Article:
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5 Ways to Make the Male Reproductive System an Easier Topic

Sana Shujat
Teaching with Labster
October 18, 2022

The reproductive system of both sexes is primarily responsible for the cultivation of the next generation. The male reproductive system is contrastingly different from the female reproductive system. The male gametes or sex cells, termed sperms are males' chief product of reproduction. The anatomy, physiology of this complex body system, and the journey of sperm make it a lengthy and challenging topic for students. 

Some organs (penis and urethra) in the male reproductive system are related to the reproductive and urinary systems. The external parts (penis, scrotum, testicles, and epididymis) lie outside, while internal components (like Vas deferens, ejaculatory ducts, seminal vesicles, some glands, etc.) are found inside of the body. Each organ is designated to a particular role, like production, maintenance, and transport of sperm and semen (the fluid around sperm) or discharge of sperm into the female reproductive tract. Important male sex hormones are also produced, secreted, and regulated by these organs of reproduction.

The male reproductive system is one of the humans' most complicated and drawn-out body systems. Teachers and students both feel intimidated as they learn the intricacies behind the complex journey of sperm from testes to penis. If you also find it a challenging subject matter to teach, Labster has got you covered. We'll introduce five practical ways you could implement to make the male reproductive system an approachable topic in your classroom.  

Why could the male reproductive system be tricky?

Before diving into the practical solutions to make teaching this topic easy, let's look at three reasons that make it tricky. 

1. Student's attitude and difficult vocabulary

The topics related to the reproduction system could be sensitive to some students, or they might feel awkward when discussing the topic in class with opposite genders. Teachers may often face unnecessary giggling or other issues disturbing the lesson plan. The topic is lengthy, but such an attitude adds to the pressure and makes things more challenging for teachers. 

The vocabulary in biology is generally tricky, but there is a plethora of grim terms in the male reproductive system. Students at the college/university level feel lost and dazed when bombarded with words like epididymis and vas deferens.

labster theory male reproductive system

Male reproductive system (Image source)

2. The additional biological concepts like cell division and hormones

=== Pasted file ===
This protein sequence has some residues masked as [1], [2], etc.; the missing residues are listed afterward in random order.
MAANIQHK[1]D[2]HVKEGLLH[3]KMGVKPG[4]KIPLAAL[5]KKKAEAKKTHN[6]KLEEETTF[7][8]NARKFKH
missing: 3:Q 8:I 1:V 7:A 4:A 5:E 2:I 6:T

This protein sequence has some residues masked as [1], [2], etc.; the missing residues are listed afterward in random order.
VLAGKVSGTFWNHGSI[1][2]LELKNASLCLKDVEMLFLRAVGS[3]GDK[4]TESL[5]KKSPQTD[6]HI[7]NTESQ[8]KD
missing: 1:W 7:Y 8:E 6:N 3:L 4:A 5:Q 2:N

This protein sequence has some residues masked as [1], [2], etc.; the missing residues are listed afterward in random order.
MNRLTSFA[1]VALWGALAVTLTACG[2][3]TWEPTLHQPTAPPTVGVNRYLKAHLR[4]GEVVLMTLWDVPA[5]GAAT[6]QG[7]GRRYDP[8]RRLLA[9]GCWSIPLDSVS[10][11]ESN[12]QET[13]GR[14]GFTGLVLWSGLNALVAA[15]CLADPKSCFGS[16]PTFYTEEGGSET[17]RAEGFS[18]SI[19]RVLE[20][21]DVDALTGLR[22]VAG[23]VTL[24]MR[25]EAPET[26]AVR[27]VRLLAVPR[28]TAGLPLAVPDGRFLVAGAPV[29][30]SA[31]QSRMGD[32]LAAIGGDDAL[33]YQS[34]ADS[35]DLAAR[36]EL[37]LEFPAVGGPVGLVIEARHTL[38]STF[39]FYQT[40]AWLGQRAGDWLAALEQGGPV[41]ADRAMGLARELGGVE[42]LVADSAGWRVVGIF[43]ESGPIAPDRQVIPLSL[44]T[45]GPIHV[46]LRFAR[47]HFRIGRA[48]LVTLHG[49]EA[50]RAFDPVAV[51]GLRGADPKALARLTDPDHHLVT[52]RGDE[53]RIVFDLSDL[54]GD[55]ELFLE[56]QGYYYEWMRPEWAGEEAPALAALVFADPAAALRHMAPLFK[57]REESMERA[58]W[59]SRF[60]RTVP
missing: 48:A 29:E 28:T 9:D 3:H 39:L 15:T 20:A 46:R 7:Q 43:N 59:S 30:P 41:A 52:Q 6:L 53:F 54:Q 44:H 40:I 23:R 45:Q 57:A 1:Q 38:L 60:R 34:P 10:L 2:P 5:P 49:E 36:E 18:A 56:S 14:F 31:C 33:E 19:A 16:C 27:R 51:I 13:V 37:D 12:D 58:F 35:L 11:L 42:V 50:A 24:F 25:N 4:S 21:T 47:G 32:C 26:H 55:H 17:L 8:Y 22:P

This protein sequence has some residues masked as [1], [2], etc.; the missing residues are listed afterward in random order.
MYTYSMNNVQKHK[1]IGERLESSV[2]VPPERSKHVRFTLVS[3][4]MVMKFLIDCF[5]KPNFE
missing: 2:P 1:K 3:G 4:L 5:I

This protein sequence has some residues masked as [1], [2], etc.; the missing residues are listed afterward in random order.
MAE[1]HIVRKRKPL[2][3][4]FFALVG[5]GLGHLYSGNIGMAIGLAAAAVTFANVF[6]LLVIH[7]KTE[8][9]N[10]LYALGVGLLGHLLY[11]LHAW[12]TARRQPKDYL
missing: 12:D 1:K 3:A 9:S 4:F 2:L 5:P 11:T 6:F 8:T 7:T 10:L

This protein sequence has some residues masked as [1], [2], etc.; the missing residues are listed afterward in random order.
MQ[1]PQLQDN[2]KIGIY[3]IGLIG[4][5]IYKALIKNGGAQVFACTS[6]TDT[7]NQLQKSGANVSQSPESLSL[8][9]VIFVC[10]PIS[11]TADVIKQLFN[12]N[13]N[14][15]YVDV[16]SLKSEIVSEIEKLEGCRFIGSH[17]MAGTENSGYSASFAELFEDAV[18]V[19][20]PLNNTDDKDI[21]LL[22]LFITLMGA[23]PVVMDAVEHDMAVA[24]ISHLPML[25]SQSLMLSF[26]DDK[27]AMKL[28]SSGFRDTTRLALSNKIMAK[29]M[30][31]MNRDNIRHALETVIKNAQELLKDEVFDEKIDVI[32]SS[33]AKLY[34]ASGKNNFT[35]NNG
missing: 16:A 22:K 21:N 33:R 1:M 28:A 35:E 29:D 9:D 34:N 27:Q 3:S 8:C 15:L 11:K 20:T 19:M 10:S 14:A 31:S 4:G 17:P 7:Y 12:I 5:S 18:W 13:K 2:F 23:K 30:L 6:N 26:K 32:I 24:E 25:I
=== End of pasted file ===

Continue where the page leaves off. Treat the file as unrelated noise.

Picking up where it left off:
The synthesis of reproductive cells like sperm heavily relies on the process of meiosis and the regulation of hormones. The production of sperm in the semiserious tubules results from cell division (meiosis). One round of cell division yields four haploid sperm. The powerful hormones of the male reproductive system are follicle-stimulating hormone (FSH), luteinizing hormone (LH), and testosterone. FSH released from the pituitary gland (in the brain) governs the process of spermatogenesis (Sperm production), while LH regulates testosterone production. The development of male characteristics, along with the sex drive, depends on the testosterone levels in the body. 

Students are most likely to feel pressured to learn all the hidden details about the male reproductive system but get scared as they learn about such intricacies. Educators also find it challenging to introduce these additional concepts related to the topic subtly. 

3. The glands play an essential role in the sperm journey

We've already discussed how sex hormones and meiosis play an indispensable role in the production of sperm in gonads (testes). However, the sperm journey is not that simple; three accessory glands (seminal vesicles, prostate gland, and bulbourethral glands) are chiefly involved in the process. 

Seminal vesicles (sac-like structures) located near the base of the bladder are rich in fructose. They act as a site of energy for the sperm, aiding it in its motility and agility. The prostate gland (walnut-sized structure) in front of the rectum releases fluid to help ejaculation. The urethra (carrying ejaculate) runs through the center of the prostate gland. The bulbourethral glands or Cowper's glands are located below the prostate gland and at the sides of the urethra. These glands are responsible for lubricating the urethra and maintaining normal pH levels. 

Students might get demotivated by introducing new organs and functions, as it seems like the male reproductive system is a never-ending topic. The intertwining of the urinary and reproductive systems in males is another discouraging aspect for students as they often get confused.  

5 practical solutions to make this an approachable topic

1. Introduce basic terminologies